Finally, while I think the chances aren't too good for it, you may find your wife is doubtful these days as well. Depending on your age when you met in church, she may have grown out of a lot of the comforts and fairytale stories that religion has to offer, but not felt comfortable enough to tell her.

If you feel you can't discuss this well with her over dinner, choose your words wisely and write her a letter. That will give you the opportunity to state your case, 100% and clearly. If she doesn't accept any of this, ask her to go to a non-religious counselor with you, because you want to have a happy, peaceful marriage.
posted by metalheart at 8:28 PM on March 15, 2009


OK, my typing and spelling is terrible and rushed lately. Sorry.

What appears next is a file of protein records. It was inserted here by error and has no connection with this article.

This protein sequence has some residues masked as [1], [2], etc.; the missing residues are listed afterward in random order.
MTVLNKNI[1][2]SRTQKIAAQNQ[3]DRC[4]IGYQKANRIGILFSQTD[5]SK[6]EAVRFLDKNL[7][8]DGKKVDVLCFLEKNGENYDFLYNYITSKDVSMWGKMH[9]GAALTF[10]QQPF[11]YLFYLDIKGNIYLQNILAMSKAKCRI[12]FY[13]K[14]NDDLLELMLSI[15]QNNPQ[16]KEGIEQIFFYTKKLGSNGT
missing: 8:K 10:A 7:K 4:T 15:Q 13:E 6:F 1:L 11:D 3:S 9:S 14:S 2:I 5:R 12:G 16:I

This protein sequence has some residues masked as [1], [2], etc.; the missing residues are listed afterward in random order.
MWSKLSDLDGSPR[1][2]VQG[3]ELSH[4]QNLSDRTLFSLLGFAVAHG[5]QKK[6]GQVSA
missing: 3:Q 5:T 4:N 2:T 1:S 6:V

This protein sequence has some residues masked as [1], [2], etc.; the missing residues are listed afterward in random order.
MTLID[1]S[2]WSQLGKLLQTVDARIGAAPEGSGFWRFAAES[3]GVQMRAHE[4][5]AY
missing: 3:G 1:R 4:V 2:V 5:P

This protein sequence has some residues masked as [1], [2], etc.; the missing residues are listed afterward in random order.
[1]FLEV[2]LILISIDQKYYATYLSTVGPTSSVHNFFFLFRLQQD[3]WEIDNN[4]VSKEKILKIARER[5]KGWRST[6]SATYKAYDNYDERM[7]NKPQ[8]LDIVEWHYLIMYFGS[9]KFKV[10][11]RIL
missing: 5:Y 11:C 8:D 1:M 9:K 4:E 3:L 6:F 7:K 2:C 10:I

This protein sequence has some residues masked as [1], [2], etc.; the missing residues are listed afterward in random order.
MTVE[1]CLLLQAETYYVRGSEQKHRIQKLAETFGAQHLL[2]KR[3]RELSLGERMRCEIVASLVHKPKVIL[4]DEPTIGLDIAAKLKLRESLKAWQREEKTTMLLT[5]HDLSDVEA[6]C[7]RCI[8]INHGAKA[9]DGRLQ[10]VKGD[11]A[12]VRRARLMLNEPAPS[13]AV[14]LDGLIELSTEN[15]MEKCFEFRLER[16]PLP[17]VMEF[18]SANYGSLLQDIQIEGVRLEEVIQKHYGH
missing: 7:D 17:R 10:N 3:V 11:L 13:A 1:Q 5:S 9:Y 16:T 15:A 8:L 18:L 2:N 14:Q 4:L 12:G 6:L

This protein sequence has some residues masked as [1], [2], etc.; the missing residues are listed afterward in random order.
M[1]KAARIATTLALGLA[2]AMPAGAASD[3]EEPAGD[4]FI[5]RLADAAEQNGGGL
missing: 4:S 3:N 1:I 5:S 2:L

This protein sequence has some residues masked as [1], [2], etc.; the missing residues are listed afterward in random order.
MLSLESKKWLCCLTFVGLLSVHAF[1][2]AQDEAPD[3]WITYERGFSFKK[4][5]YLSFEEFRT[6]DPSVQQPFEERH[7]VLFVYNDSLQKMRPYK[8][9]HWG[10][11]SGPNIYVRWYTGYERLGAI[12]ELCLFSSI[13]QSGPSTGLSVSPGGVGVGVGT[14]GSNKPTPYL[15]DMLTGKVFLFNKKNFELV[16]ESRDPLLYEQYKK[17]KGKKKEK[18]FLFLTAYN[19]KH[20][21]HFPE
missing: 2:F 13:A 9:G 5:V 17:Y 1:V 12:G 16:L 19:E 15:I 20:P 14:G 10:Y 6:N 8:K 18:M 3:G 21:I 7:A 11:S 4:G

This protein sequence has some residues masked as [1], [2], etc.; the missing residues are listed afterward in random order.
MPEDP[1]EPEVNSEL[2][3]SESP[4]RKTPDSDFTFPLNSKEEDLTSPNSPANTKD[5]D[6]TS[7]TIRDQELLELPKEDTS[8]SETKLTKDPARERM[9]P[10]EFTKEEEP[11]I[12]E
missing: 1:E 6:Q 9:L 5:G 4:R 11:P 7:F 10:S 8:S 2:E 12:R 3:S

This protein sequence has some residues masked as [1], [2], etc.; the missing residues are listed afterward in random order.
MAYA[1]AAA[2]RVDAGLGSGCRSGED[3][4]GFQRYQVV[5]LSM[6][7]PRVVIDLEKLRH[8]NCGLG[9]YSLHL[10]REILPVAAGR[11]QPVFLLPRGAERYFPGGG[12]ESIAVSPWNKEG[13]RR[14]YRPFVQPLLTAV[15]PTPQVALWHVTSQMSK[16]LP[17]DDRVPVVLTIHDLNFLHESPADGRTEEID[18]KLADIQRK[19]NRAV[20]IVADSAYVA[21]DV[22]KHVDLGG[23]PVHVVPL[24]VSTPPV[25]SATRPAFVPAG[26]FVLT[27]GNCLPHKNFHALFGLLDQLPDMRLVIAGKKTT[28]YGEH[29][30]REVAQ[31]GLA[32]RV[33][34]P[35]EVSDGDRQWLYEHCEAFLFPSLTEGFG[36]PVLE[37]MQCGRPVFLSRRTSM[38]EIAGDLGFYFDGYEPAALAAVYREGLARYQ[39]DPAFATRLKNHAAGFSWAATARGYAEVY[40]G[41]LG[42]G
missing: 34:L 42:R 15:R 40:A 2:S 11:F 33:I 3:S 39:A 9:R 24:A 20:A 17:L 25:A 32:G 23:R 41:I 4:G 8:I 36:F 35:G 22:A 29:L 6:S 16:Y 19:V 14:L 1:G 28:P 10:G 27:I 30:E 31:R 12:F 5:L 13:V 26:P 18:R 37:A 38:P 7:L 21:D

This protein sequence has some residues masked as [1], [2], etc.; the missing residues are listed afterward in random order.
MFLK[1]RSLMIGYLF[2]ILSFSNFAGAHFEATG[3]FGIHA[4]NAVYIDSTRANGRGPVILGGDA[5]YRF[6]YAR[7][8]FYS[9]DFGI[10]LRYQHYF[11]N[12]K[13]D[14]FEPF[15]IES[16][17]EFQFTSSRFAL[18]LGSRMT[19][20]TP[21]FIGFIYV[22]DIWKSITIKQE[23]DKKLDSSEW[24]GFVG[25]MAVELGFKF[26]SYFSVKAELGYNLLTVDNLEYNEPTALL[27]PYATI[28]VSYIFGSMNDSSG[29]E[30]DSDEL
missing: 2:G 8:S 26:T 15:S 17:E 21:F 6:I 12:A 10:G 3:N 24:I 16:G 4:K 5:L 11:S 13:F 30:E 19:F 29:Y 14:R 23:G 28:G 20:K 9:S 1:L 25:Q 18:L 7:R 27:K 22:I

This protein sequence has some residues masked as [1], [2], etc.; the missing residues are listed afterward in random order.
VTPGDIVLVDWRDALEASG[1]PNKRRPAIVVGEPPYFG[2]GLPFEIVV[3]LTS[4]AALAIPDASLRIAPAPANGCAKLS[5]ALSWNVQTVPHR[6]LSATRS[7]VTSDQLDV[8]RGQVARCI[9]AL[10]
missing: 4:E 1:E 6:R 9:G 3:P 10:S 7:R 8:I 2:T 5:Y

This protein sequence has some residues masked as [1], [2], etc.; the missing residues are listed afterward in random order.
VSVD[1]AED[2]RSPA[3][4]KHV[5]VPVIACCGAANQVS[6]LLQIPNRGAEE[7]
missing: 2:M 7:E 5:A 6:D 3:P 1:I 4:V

- I meant "psychologist or counselor", not psychiatrist

- I meant 'pater alethias', not 'althias'

I need to focus better. Apologies.
posted by amtho at 8:30 PM on March 15, 2009


"I know you believe different, so pray for me."

I meant differently. :|
posted by metalheart at 8:31 PM on March 15, 2009


"Honey, I have been doing a lot of thinking about this lately and I've come to the conclusion that [the church] no longer works for me, and I have decided to redirect my time and my energy. Naturally this is a personal decision I have arrived at after a lot of introspection and is no reflection whatsoever on your faith, and you know I love you and the kids and this doesn't change that one bit and we will still have pancakes on Sundays."
posted by turgid dahlia at 8:31 PM on March 15, 2009


Oh sorry for some reason I was under the impression you have kids, no idea where that came from.
posted by turgid dahlia at 8:33 PM on March 15, 2009